Fizz, Flash and Frozen – what has changed in the inflation basket?
The current shopping habits of consumers have been revealed in the 2023 CPI virtual basket of goods and services report.
Some of the notable changes according to the Office of National Statistics (ONS) sees the inclusion of frozen berries, representing frozen fruit – the first time this category has been covered in the baskets.
Alcopops have been removed from the basket, with the low-weighted item fizzling out now restaurants, cafes and pubs are over-represented in the basket, state the ONS.
The inflation basket features more than 700 goods and services, as the prices of various items change over time, so does the total cost of the basket. Within each calendar year, the basket contents are fixed so that changes in the indices from month to month reflect only changes in prices, and not variations in the quality and quantity of items purchased.
The contents of the basket and associated expenditure weights are updated annually. This year the ONS has added 26 items, removed 16 and left 717 unchanged.
In the 2023 shopping basket some items are removed – including non-chart CDs and digital compact cameras, while items added in range from e-bikes to home security cameras.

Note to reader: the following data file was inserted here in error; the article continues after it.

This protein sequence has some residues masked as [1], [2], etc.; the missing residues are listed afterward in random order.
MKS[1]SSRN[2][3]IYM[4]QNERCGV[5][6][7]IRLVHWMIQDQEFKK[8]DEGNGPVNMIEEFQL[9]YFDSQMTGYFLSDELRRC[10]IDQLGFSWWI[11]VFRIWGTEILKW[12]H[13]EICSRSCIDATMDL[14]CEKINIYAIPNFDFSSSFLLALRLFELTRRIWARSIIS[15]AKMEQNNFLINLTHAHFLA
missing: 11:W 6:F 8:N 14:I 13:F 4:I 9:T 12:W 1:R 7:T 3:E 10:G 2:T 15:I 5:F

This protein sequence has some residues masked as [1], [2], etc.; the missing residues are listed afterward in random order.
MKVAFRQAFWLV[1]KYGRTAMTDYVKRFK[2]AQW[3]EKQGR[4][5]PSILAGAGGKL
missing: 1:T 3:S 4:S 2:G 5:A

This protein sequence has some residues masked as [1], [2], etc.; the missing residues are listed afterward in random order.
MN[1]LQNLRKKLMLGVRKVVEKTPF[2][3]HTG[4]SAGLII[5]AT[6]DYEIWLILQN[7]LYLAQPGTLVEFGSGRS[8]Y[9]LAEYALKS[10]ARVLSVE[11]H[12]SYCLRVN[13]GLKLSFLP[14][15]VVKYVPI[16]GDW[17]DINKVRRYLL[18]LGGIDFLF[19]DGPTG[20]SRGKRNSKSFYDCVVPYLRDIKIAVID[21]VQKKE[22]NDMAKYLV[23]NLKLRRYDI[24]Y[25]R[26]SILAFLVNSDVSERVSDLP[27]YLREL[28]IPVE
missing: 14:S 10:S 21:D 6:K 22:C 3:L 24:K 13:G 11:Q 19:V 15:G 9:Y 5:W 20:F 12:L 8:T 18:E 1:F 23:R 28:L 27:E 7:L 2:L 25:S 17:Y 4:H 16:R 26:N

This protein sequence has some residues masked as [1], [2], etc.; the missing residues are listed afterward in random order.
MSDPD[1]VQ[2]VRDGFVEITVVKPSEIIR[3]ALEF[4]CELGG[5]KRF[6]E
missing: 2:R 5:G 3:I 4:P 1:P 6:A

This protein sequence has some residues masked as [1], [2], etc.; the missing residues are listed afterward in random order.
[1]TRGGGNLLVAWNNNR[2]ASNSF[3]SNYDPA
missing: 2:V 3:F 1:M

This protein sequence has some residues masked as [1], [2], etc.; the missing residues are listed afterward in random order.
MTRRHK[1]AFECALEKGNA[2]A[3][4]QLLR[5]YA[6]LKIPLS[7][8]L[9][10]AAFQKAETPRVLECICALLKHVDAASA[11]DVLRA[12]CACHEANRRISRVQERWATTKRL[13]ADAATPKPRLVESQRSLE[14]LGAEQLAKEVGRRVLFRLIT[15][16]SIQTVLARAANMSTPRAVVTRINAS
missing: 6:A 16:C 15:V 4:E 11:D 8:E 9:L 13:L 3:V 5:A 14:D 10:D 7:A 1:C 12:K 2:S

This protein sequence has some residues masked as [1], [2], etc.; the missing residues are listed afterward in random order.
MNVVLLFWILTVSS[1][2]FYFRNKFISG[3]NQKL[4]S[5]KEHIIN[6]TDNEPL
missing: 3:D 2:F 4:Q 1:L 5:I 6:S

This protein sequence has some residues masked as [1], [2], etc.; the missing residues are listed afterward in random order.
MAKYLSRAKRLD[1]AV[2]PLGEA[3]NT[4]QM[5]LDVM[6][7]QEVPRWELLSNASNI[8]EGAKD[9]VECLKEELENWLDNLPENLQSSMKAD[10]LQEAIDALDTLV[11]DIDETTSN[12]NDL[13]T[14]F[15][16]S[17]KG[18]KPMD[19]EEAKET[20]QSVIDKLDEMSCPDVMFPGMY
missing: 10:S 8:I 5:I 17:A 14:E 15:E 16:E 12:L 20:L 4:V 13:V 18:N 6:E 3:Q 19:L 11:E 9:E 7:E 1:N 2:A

According to the ONS, the influence of the pandemic on the basket, which has been “obvious” over the last couple of years, has faded from consumers’ shopping habits in 2023. This year’s changes point to the evolving choices of consumers, the rise of new technology and an increasing awareness of our health and environment.
ONS Deputy Director of Prices Transformation, Mike Hardie said: “The impact of mobile phone technology continues to resonate with the removal of CDs and digital cameras from our basket, reflecting how most of us listen to music and take pictures straight from our phones these days.
“With many people looking to reduce their impact on the environment, we have also introduced e-bikes, whose popularity has risen significantly in recent years.
“As well as regular changes to the basket, our new data source for rail fares will see a big improvement in our calculation for rail fares, which form part of our wider transformation plans to move away from physical price collection and introduce new, bigger data sources in coming years.”